Experienced Demolition Injury Attorney
Demolition activities are inherently dangerous to workers and those passing by alike. Construction crew managers and equipment manufacturers are sometimes held responsible when demolition workers are injured.
A common demolition scenario is when a building is being demolished in order to create a new one in its place. That can be because the building is old, no longer safe, or doesn't suit the current needs of the owner as-is.
By law, construction managers must clear a safe distance around the demolition zone. This is for a few reasons:
- To ensure smoke or other harmful air contaminants don't pose problems for those nearby
- To prevent debris from hitting anyone passing by
- To prevent hearing loss from excessive sound pressure from the blast
A clear case of a demolition accident lawsuit would be where these precautions weren't properly taken, and as a result a passerby, or especially a construction worker, is injured or killed.
NY Statute Rule 23 (Industrial Code)
Rule 23 lays out a series of different legal requirements for construction.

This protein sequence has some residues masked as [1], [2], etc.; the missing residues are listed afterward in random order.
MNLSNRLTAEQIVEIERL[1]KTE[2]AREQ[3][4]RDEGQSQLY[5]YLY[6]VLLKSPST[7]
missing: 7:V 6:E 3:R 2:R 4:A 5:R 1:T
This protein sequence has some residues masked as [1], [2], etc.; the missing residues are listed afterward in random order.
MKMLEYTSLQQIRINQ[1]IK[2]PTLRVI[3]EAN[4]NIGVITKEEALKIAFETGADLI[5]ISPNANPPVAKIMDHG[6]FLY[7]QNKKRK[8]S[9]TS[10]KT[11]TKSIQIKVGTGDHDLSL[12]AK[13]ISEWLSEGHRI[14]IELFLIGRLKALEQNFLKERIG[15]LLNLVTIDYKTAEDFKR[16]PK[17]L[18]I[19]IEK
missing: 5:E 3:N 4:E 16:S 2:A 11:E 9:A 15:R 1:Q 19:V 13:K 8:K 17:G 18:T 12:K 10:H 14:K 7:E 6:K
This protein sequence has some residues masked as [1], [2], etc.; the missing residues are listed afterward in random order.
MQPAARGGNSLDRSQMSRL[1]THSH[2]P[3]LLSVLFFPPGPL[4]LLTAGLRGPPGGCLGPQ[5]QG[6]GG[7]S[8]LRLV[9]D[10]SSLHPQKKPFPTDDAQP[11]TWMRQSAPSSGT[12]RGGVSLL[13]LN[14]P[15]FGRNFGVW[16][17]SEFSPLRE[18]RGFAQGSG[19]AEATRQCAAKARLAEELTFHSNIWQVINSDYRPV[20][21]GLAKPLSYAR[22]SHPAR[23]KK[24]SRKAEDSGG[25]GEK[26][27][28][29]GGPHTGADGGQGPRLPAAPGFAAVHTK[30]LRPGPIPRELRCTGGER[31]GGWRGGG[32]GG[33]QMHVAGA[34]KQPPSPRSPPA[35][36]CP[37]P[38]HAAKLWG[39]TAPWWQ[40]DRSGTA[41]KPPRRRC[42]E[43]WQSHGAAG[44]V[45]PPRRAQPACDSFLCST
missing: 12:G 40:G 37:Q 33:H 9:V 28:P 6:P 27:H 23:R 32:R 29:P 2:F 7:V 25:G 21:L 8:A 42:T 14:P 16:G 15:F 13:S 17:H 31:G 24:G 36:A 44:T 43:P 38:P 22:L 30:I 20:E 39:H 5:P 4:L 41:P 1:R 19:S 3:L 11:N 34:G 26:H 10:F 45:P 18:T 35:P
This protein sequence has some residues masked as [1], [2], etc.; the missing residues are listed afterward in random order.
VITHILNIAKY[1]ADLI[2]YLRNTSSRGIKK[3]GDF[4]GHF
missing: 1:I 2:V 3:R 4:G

According to §23-3.2, construction companies must place adequate signage and other methods of notifying the general public that construction and demolition work is going on.
This includes drawing proper attention to wells, trenches, and other types of hazards that may not always be attended.
The manager must also inspect the walls of all adjacent structures to ensure they are strong enough not to be damaged by the demolition. If they aren't, the demolition could cause collapse to those structures as well, and that would definitely injure people.
Under Statute 23, if the construction manager has any reason to believe those adjacent structures are not strong enough, or any reason to believe other aspects of the perimeter might be unsafe, demolition cannot proceed until structures have been fortified and hazards have been alleviated.
As mentioned earlier, Statute 23 also contains provisions for taking adequate measures to contain dust and air pollutants.
How Those Apply To Demolition Accidents
Building a demolition accident case revolves heavily around demonstrating that the construction manager or the property owner did not take the right precautions throughout, and that any injuries sustained were a direct result of that negligence.
That includes both the preparation aspects pre-demolition as well as how the demolition was handled the day of.
While it's a dangerous line of work no matter what, most demolition accidents are the result of corners being cut, someone not paying attention, or collateral damage that likely should have been foreseen.